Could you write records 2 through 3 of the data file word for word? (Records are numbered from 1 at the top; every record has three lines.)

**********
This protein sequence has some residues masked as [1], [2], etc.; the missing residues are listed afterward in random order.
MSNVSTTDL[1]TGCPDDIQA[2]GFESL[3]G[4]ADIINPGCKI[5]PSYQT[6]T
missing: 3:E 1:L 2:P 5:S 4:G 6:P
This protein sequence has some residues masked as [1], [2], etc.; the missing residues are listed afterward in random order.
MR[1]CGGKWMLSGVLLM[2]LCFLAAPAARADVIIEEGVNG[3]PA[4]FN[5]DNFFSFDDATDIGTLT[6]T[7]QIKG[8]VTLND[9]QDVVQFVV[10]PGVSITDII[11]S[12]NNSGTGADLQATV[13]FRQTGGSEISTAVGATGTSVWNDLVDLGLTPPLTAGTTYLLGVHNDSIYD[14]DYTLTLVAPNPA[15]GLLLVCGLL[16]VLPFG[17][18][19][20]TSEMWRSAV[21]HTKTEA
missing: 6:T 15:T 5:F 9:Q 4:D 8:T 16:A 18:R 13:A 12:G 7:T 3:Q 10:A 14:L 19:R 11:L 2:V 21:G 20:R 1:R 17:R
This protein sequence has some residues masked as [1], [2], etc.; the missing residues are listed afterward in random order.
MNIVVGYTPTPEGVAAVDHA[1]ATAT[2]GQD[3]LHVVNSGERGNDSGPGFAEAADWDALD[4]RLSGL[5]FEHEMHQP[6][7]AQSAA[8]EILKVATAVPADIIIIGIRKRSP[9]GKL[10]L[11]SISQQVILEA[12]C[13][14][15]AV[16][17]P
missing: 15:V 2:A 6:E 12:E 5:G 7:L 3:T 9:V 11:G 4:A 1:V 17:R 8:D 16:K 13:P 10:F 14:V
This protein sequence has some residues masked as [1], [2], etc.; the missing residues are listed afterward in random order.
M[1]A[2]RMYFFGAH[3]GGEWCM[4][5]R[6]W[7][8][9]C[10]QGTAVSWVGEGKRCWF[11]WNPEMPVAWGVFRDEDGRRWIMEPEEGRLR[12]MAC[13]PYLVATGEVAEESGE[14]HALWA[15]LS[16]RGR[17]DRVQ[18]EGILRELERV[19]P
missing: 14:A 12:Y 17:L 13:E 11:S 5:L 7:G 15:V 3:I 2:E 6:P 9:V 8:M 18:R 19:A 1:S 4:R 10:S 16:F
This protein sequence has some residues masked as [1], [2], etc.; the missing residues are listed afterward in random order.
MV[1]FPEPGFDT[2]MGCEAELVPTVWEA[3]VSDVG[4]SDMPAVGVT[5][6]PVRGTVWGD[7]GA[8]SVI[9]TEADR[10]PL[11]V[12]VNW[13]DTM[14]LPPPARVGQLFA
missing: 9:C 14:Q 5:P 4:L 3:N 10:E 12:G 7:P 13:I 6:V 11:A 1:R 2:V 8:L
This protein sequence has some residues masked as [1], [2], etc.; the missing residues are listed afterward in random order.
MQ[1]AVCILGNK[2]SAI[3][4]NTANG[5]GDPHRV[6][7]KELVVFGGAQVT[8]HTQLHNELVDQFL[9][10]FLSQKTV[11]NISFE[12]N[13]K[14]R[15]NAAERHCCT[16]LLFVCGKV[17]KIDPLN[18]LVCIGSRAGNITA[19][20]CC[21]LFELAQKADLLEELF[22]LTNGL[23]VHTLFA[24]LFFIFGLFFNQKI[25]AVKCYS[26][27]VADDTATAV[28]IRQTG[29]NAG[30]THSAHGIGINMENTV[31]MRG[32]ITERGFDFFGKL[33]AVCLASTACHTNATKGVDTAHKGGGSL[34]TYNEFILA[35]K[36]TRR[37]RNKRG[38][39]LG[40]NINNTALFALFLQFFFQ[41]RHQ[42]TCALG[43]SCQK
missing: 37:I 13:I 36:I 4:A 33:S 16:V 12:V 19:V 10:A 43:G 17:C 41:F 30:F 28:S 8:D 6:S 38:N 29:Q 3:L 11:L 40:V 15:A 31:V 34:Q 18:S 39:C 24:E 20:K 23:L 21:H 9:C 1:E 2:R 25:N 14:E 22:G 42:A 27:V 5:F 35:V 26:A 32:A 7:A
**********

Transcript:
This protein sequence has some residues masked as [1], [2], etc.; the missing residues are listed afterward in random order.
MR[1]CGGKWMLSGVLLM[2]LCFLAAPAARADVIIEEGVNG[3]PA[4]FN[5]DNFFSFDDATDIGTLT[6]T[7]QIKG[8]VTLND[9]QDVVQFVV[10]PGVSITDII[11]S[12]NNSGTGADLQATV[13]FRQTGGSEISTAVGATGTSVWNDLVDLGLTPPLTAGTTYLLGVHNDSIYD[14]DYTLTLVAPNPA[15]GLLLVCGLL[16]VLPFG[17][18][19][20]TSEMWRSAV[21]HTKTEA
missing: 6:T 15:T 5:F 9:Q 4:D 8:T 16:A 18:R 13:A 12:G 7:T 3:Q 10:A 14:L 19:R 11:L 2:V 21:G 20:R 1:R 17:R
This protein sequence has some residues masked as [1], [2], etc.; the missing residues are listed afterward in random order.
MNIVVGYTPTPEGVAAVDHA[1]ATAT[2]GQD[3]LHVVNSGERGNDSGPGFAEAADWDALD[4]RLSGL[5]FEHEMHQP[6][7]AQSAA[8]EILKVATAVPADIIIIGIRKRSP[9]GKL[10]L[11]SISQQVILEA[12]C[13][14][15]AV[16][17]P
missing: 15:V 2:A 6:E 12:E 5:G 7:L 3:T 9:V 11:G 4:A 1:V 17:R 8:D 16:K 13:P 10:F 14:V